Google Partners with HBCUs  to Diversify Tech Field

By Chris Anders 
Data News Weekly Contributor
 
Young professionals of color face many obstacles when trying to enter the tech industry for a career. Statistics show the obvious: minorities are at a severe disadvantage when it comes to being employed by tech companies, as they lack a pipeline into the industry. In recognizing the lack of diversity and opportunity for minorities in gaining career paths to major high tech corporations, one tech giant is working to change this by collaborating with historically black universities across the country. 

 “The Google in Residence program goals are to give students a different perspective, an industry perspective, as opposed to just an academic perspective,” said Aaron Gable, a Google technician who taught courses in computer science at Xavier University of Louisiana in the Fall 2018 semester. Gable joined Google in 2012, and has six years experience teaching. He now swaps his day job of leading a team of eight engineers for office hours and training teams of students for regional hackathons. 
 
The Google-in-Residence program, which started in 2013, sends instructors from Google’s headquarters to a selected minority-serving institution for an academic year. This prestigious program is only available at select Hispanic Serving Institutions, and Historically Black Colleges and Universities around the country, with both Dillard University and now Xavier, both in New Orleans, being chosen for the successes in the sciences.
 
Google in fact, is attempting to equip HBCU students with the tools to succeed in their career. In 2017, one percent of Google’s workforce was African American. In 2012 at Howard University, Google first piloted a partnership with an HBCU. Since then, the program has expanded to 16 other institutions across the country including Morgan State University, Florida A&M University, Prairie View A&M University and Spelman College, among other HBCUs across the country. During the fall 2018 semester, there were 11 Google-in-residence programs being taught at various HBCUs and HSIs. The development of the residency program has been incredible to watch, Gabel pointed out.
 
Between 1966 and 2008, the total number of science and engineering degrees more than doubled from 184,313 to 494,627 according to the National Science Foundation. Looking at the number of degrees for African Americans, the trend is the same. A study done in 2012 by the Equal Employment Opportunity Commission found that in the past decade, African American enrollment for engineering and science degrees at universities increased by 50 percent. Degrees in engineering and science in recent years have been highly marketable due to the boom in technology, but at the same time, minority graduates have not comparatively grown in numbers in the tech workforce.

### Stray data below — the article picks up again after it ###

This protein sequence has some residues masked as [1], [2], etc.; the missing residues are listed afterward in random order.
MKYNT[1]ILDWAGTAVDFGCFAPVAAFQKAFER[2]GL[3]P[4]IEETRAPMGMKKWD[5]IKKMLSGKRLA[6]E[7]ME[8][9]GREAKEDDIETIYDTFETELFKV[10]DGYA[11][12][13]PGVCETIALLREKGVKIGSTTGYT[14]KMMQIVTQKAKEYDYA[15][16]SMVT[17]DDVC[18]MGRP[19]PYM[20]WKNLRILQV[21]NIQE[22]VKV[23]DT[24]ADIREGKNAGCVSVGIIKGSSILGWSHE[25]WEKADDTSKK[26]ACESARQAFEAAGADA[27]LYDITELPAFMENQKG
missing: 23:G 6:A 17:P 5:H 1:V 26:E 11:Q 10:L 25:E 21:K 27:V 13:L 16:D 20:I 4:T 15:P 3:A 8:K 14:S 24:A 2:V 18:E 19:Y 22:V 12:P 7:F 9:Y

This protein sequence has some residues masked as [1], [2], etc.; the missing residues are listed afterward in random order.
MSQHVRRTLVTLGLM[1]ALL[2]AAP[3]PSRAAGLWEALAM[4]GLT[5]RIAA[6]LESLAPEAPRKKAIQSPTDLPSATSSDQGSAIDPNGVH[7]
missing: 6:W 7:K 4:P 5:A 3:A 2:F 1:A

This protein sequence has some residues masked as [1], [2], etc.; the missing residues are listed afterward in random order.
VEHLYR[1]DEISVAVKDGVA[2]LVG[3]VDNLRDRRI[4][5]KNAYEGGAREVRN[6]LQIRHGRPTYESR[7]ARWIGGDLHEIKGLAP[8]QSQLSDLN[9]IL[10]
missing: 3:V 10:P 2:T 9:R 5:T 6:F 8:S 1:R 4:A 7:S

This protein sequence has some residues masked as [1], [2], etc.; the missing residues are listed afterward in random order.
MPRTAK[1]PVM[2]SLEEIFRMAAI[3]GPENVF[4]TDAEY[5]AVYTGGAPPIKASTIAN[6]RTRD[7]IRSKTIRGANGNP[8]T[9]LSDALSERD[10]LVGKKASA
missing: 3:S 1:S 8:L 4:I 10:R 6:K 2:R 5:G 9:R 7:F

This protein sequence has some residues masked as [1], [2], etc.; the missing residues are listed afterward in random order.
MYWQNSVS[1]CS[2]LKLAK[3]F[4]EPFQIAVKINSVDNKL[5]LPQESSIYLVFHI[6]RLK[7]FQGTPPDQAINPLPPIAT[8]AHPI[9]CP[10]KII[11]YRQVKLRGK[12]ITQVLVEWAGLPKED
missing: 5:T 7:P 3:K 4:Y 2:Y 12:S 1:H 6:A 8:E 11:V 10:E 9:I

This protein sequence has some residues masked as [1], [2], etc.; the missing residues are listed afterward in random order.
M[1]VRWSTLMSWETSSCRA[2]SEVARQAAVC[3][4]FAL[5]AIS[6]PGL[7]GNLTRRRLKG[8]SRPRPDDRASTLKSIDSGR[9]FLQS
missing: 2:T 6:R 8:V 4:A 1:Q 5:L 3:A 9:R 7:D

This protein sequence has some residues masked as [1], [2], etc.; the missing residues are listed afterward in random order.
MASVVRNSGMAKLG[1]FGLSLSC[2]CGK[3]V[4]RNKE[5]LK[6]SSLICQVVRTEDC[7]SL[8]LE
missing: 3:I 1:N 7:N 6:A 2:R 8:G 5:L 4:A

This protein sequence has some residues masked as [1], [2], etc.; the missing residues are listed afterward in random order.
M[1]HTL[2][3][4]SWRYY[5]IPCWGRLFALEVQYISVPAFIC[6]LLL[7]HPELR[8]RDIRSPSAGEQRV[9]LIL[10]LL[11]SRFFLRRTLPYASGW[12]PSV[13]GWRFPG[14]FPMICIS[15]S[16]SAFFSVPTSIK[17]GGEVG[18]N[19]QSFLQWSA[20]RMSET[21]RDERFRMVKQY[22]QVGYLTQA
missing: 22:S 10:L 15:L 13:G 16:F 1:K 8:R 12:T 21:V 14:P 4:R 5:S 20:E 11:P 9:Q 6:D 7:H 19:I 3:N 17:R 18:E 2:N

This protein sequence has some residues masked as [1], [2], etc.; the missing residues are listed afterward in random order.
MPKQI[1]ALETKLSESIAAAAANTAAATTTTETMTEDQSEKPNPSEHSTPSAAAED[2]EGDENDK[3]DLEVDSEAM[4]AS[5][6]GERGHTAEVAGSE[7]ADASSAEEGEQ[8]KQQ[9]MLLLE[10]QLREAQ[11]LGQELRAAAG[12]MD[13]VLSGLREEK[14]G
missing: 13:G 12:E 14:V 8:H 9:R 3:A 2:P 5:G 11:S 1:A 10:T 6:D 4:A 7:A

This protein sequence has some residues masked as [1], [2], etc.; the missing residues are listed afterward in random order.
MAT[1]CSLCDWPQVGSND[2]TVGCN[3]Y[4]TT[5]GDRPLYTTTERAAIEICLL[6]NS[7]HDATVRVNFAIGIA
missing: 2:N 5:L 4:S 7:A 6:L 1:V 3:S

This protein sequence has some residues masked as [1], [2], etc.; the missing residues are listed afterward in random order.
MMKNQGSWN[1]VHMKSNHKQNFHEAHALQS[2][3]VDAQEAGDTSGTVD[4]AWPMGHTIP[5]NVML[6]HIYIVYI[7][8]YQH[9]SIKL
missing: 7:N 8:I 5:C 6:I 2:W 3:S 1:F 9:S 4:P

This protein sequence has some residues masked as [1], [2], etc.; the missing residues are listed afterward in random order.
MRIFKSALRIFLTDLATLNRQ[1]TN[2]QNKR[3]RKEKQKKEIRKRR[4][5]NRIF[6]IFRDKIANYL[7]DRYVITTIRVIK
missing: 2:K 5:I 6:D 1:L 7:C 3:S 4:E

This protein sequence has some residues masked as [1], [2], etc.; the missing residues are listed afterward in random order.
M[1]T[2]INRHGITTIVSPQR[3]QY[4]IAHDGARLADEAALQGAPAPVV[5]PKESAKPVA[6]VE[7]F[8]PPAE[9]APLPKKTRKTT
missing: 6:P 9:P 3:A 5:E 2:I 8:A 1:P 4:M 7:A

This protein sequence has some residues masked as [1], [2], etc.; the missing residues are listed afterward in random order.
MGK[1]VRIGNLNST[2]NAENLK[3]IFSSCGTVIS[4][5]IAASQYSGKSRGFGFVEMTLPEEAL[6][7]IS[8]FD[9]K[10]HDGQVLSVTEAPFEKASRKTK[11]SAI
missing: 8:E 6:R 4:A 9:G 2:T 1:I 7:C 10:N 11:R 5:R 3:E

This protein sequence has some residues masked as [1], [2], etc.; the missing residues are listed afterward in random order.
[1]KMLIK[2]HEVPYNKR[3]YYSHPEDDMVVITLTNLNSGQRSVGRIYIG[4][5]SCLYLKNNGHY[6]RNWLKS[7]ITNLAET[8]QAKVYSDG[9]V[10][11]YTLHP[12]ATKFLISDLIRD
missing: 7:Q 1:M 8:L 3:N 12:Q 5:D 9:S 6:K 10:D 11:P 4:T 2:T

“I think that many companies don’t necessarily see issues that they have with diversity and inclusion,” said Kaycee Tate, a freshman computer science major a Xavier. 
 
A 2014 study from the Equal Employment Opportunity Commission uncovered that there are nearly five times the amount of white people with jobs in the tech industry than African Americans. For private industries 63.5 percent of employees are white compared to the 14.4 percent of people of color. In high tech industries it is even more lopsided, white employees total 68.53 percent of the company while African Americans only make up 7.4 percent. Tech companies must take action to provide equal opportunity for everyone. 
 
 “I really admire the steps they’ve taken to try to repair this problem. Working with students at HBCUs is a great way to make sure that we’re given the tools necessary to succeed in the field. A lot of other PWIs often have more resources and opportunities than we tend to have, so Google giving us some opportunities of our own is definitely much appreciated,” Gray said.  Resources such as access to internships and participations in hackathons allowed Gray and her classmates to work with other Googlers, gain experience, and broaden their network with other black computer science majors at other HBCUs.

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